Summertime in Edinburgh means tourists. Lots of tourists. All clamoring for pictures with Greyfriar’s Bobby, Braveheart, and the bagpipers found on every corner. This is also the time of year when those of us who possess something of trust in our faces find cameras being shoved into our hands at an alarming rate. If a person possesses that look that says, Hey, I’m someone you can hand your camera to when all you want in life is a picture in front of a castle without having to fear I’ll run off and put it on Ebay, their lunch breaks and walks home from work between the months of June and September will be similar to mine.
One evening, I left work and headed home along Edinburgh’s Royal Mile. “Excuse me, will you take our picture?” said the Sophia Loren accent, approaching me with her tan skin and long legs. Naturally, I hate her, but I smile and nod. “Please make sure you get the street in the picture,” she added and handed me her camera. Her group of gorgeous Italian friends smoothed their hair and assumed their photo pouts. The sun (of course) came out at this very moment and cast a glow on them and the cobbles, so I cut off the tops of their heads, handed back the camera, and triumphantly walked away.
I continued my walk towards Princes Street, and it wasn’t long before I was stopped by a group of those tourists of unknown origin – disheveled middle age women, carrying Romanes & Patterson bags, and sporting hair colors not found in nature and only the most basic English language skills. The group’s ringleader placed her girth directly in my path and wordlessly thrust her camera into my hand. With a jab of her finger she directed me to stand in front of the harassed looking bagpiper flanked by her and her entourage. I assumed I was to take a picture, and they weren’t, in fact, the bagpiper’s bodyguards who happened to be handing out free cameras. Once snapped, she snatched the camera out of my hand and, with a nod, indicated that my job was done.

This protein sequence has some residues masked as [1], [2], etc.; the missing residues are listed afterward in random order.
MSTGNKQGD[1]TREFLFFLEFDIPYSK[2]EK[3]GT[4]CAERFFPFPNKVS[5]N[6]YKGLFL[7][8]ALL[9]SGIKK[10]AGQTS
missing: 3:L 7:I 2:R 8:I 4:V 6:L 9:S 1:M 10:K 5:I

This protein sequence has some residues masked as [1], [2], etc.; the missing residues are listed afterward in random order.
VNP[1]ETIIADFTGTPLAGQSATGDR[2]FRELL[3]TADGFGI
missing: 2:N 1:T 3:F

As I walked on, I started to wonder what it was about me, or the countless others who can’t make it home without having cameras thrust into their hand by foreigners, that gives the impression we won’t steal them. Deep down there’s a part of me that thinks it would be really funny – if not lucrative – to just take off running with my unintentional loot. The shock factor alone would make up for all the times we’ve been bossed around by total strangers and asked to take multiple shots because the composition wasn’t quite right. But, we don’t.
Our faces betray our hidden calling. We will snap all the pictures asked of us and happily hand back the camera. We are the good people who save you from a slideshow of selfies and protect your ancient right to bore family, friends, neighbors, co-workers, and church members with the seemingly endless images of Scotland’s tartaned attractions coming soon to computer screens, televisions, and sheet-covered walls near them.
Image Credit: Mike Baird